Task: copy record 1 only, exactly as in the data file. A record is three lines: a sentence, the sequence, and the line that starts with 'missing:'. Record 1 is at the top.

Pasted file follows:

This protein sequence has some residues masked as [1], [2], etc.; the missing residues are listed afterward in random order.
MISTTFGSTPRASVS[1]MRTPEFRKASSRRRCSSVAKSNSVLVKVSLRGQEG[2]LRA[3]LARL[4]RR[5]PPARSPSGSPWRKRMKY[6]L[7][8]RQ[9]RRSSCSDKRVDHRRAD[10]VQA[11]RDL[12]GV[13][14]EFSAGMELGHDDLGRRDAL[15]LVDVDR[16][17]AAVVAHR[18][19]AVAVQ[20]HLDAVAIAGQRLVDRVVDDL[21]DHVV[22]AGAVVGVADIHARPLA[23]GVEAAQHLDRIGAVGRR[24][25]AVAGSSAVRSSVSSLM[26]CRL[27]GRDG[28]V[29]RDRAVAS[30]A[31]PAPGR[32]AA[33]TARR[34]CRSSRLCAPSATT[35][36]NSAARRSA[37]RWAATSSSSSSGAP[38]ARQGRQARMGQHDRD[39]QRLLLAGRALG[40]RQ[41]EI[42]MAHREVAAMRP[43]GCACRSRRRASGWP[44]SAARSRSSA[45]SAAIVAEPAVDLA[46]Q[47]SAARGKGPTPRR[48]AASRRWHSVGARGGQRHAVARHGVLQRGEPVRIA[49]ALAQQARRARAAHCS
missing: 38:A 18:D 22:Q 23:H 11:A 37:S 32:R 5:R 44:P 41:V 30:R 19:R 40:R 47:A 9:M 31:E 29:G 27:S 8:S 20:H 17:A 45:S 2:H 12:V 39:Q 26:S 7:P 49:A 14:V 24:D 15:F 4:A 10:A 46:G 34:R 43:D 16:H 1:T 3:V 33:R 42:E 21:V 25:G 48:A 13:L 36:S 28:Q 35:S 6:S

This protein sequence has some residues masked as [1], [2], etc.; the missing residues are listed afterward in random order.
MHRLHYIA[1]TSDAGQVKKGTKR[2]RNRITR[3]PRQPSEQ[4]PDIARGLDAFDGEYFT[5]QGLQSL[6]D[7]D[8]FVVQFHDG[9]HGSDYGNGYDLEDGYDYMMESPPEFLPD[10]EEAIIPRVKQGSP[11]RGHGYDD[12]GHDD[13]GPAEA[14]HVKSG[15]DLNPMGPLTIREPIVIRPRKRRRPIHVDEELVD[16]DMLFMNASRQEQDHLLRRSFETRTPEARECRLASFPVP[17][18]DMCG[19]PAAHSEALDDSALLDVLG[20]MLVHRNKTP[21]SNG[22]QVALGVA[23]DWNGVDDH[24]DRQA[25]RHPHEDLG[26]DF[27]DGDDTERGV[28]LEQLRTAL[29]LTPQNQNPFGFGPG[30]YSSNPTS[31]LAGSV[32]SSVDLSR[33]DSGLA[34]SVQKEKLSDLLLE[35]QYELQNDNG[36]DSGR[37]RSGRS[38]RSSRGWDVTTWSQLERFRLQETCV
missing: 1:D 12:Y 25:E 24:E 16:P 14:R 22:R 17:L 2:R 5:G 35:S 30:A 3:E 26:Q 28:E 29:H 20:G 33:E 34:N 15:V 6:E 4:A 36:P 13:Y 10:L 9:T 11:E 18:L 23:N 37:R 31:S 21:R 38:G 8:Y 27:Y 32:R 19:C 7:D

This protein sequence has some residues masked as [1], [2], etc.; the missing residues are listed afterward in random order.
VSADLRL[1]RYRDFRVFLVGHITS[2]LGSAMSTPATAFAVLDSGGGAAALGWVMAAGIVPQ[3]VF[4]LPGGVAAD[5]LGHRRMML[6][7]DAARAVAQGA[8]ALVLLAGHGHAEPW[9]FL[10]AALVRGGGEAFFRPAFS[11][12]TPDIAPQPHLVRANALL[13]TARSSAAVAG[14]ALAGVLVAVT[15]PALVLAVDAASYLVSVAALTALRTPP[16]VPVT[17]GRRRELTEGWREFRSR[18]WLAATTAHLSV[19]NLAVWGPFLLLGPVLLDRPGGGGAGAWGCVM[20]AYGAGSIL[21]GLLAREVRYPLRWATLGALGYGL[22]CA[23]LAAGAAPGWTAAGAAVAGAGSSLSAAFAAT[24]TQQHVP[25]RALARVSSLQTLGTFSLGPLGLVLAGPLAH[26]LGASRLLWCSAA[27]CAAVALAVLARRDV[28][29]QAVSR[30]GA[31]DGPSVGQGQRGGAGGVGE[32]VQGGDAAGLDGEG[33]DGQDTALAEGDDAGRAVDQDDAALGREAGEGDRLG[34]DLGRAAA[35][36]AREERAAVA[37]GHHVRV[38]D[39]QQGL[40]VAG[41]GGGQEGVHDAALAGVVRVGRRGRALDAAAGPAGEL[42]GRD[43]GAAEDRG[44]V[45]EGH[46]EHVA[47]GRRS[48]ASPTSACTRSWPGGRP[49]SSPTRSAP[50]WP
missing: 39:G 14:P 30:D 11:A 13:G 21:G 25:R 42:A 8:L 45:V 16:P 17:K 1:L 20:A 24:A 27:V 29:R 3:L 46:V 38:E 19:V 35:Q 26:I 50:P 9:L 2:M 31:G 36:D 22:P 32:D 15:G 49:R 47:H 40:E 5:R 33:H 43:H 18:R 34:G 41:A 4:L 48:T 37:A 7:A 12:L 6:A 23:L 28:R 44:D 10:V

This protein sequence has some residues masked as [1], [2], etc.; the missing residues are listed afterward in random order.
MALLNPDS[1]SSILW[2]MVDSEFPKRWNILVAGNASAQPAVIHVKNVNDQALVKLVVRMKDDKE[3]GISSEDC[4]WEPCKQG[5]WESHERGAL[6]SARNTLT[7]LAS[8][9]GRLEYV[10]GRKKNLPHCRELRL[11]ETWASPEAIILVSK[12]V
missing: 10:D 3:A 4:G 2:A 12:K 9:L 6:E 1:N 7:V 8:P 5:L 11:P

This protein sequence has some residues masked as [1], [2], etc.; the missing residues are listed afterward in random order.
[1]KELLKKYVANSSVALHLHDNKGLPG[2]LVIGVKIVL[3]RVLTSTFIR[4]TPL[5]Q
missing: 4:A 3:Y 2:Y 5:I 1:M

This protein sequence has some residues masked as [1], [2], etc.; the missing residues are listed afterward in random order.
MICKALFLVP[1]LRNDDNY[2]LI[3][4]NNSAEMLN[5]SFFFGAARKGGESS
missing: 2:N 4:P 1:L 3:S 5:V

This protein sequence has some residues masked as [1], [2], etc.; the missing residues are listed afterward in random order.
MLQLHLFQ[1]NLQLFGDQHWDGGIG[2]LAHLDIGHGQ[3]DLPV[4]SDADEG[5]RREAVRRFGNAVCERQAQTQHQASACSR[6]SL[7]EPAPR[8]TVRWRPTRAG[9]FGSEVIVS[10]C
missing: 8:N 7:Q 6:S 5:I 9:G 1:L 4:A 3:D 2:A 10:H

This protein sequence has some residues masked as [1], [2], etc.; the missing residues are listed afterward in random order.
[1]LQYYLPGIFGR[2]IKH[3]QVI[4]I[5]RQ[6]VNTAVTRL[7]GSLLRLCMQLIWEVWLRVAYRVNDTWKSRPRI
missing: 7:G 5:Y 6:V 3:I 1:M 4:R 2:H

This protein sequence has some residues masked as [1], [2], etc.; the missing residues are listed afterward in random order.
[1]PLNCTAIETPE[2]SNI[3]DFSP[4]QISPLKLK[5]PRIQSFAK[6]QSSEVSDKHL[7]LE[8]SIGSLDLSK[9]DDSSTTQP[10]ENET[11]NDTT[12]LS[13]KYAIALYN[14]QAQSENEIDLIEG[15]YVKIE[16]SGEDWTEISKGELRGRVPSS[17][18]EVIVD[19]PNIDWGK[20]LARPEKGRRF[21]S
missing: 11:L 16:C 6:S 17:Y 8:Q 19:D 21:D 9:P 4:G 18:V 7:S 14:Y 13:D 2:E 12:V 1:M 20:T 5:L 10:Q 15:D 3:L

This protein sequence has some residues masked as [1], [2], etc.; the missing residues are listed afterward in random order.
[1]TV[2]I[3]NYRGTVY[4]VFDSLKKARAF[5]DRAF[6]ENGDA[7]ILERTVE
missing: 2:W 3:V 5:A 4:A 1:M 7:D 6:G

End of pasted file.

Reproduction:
This protein sequence has some residues masked as [1], [2], etc.; the missing residues are listed afterward in random order.
MISTTFGSTPRASVS[1]MRTPEFRKASSRRRCSSVAKSNSVLVKVSLRGQEG[2]LRA[3]LARL[4]RR[5]PPARSPSGSPWRKRMKY[6]L[7][8]RQ[9]RRSSCSDKRVDHRRAD[10]VQA[11]RDL[12]GV[13][14]EFSAGMELGHDDLGRRDAL[15]LVDVDR[16][17]AAVVAHR[18][19]AVAVQ[20]HLDAVAIAGQRLVDRVVDDL[21]DHVV[22]AGAVVGVADIHARPLA[23]GVEAAQHLDRIGAVGRR[24][25]AVAGSSAVRSSVSSLM[26]CRL[27]GRDG[28]V[29]RDRAVAS[30]A[31]PAPGR[32]AA[33]TARR[34]CRSSRLCAPSATT[35][36]NSAARRSA[37]RWAATSSSSSSGAP[38]ARQGRQARMGQHDRD[39]QRLLLAGRALG[40]RQ[41]EI[42]MAHREVAAMRP[43]GCACRSRRRASGWP[44]SAARSRSSA[45]SAAIVAEPAVDLA[46]Q[47]SAARGKGPTPRR[48]AASRRWHSVGARGGQRHAVARHGVLQRGEPVRIA[49]ALAQQARRARAAHCS
missing: 38:A 18:D 22:Q 23:H 11:A 37:S 32:R 5:R 44:P 41:V 30:R 19:R 40:R 47:A 9:M 31:E 29:G 27:S 8:S 20:H 17:A 45:S 2:H 12:V 39:Q 26:S 7:P 49:A 14:V 24:D 15:F 4:A 10:A 46:G 34:R 43:D 16:H 1:T 3:V 33:R 42:E 21:V 25:G 48:A 13:L 36:S 28:Q 35:S 6:S